I also plan to shoot some CMP high power matches this year so also got a good zero and chronographed loads for my service rifle.
 
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northny

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So day 3 update. Worked mainly 12 second and 20 second drills. Then PRS skills stage two, 2 shots from 4 position at Barricade in 90 seconds par time. Things went well, got off all eight shots on both attempt under time. Didn’t shoot it clean. Six of eight both time. Target was 5’ paper circle at 200 yards.

Conditions were ideal for practice. Targets in shade and sun in my face. Wind 8-10 mph full value Right to left, except when it stopped for a moment. I’m still using up some .308 practice loads I have which are lite and slow and more effected by wind. My first two shots with center hold impacted near left edge so I changed to right edge hold which fixed me up. I was pleased with seeing it and making adjustment on fly.

My misses were not related to wind. Probably all due to clock in my head yelling hurry up and take the shot, and I rushed a shot to not run out of time. Then felt stupid when I had time left over. So I will be working on only making a good shot, and let time worry about itself. I had same problem when training for Appleseed shoots, I’ll get a handle on it. I still need to work on squaring to barricade, and I’m not doing free recoil correctly. Things for dry fire practice.

That’s it for now.
 
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northny

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So if I can’t shoot....

A lot of dry fire practice. Can’t say it’s exciting. I did take the time to rebuild a section of my portable barricade. Just updated it to change the height to match new spec for PRS skills stage.

I did buy a Dillion 550 and a RCBS chargemaster, both out of NES classifieds. Setting them up to do my .223 / 308 / and 6.5 CM.

That’s about it
 

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So if I can’t shoot....

A lot of dry fire practice. Can’t say it’s exciting. I did take the time to rebuild a section of my portable barricade. Just updated it to change the height to match new spec for PRS skills stage.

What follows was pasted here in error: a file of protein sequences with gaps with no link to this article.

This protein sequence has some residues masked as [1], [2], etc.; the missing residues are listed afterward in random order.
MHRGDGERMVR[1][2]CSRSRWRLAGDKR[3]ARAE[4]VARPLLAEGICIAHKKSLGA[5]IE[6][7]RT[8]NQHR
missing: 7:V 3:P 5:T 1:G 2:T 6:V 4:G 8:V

I did buy a Dillion 550 and a RCBS chargemaster, both out of NES classifieds. Setting them up to do my .223 / 308 / and 6.5 CM.

That’s about it
You can always buy a decent 10m target air rifle for at home practice .
 

northny

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So I have been slacking off on my PRS practice. A little dry fire and cadence work. BUT that’s about to change. I have signed up for a PRS match scheduled for Aug 15. Stuff is about to get real!

Two pieces of good news.

First the scope issue of post three is resolved. Turns out my scope elevation clicks are in MOA so each click is quarter MOA (.262 inch) not a quarter inch. I changed my ballistic program to give my dial ups in MOA and all is in agreement. Life is much simpler.

Second I am becoming happier with my ability to call the wind. last week I shot a 600 yard known distance range with my AR with a near 5lb CMP trigger. I was shooting a heavier bullet (69 grain) at a slower speed that was optimized for small group size and as a result I had more wind drift than normal. After my two sighter shots, I held everything from 4 MOA left to one MOA right as the wind shifted and dropped the next twenty rounds into the black.

I’m going to have limited range days between now and the match. I’m will also only have opportunity to shoot to 300 yards, but I’m not too concerned about that. My immediate concern is to get some stretching and yoga in to become more limber
 
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So I have been slacking off on my PRS practice. A little dry fire and cadence work. BUT that’s about to change. I have signed up for a PRS match scheduled for Aug 15. Stuff is about to get real!